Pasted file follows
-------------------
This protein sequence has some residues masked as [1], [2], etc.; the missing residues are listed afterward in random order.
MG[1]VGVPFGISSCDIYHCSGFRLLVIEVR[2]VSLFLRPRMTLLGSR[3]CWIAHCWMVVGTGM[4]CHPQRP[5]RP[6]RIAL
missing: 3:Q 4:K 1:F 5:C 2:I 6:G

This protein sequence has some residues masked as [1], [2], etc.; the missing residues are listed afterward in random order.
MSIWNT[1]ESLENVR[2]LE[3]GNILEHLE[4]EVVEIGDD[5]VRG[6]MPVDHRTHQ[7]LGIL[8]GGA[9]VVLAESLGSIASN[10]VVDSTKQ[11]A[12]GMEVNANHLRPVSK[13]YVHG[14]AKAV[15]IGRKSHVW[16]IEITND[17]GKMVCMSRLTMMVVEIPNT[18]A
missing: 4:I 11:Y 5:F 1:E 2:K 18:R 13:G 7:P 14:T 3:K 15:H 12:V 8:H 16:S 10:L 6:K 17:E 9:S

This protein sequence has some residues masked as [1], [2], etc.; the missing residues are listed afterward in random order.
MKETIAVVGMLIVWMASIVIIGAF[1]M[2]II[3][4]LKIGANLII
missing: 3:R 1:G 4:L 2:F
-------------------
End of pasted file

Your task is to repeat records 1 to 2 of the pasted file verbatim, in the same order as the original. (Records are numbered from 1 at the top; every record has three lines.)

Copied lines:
This protein sequence has some residues masked as [1], [2], etc.; the missing residues are listed afterward in random order.
MG[1]VGVPFGISSCDIYHCSGFRLLVIEVR[2]VSLFLRPRMTLLGSR[3]CWIAHCWMVVGTGM[4]CHPQRP[5]RP[6]RIAL
missing: 3:Q 4:K 1:F 5:C 2:I 6:G

This protein sequence has some residues masked as [1], [2], etc.; the missing residues are listed afterward in random order.
MSIWNT[1]ESLENVR[2]LE[3]GNILEHLE[4]EVVEIGDD[5]VRG[6]MPVDHRTHQ[7]LGIL[8]GGA[9]VVLAESLGSIASN[10]VVDSTKQ[11]A[12]GMEVNANHLRPVSK[13]YVHG[14]AKAV[15]IGRKSHVW[16]IEITND[17]GKMVCMSRLTMMVVEIPNT[18]A
missing: 4:I 11:Y 5:F 1:E 2:K 18:R 13:G 7:P 14:T 3:K 15:H 12:V 8:H 16:S 10:L 6:K 17:E 9:S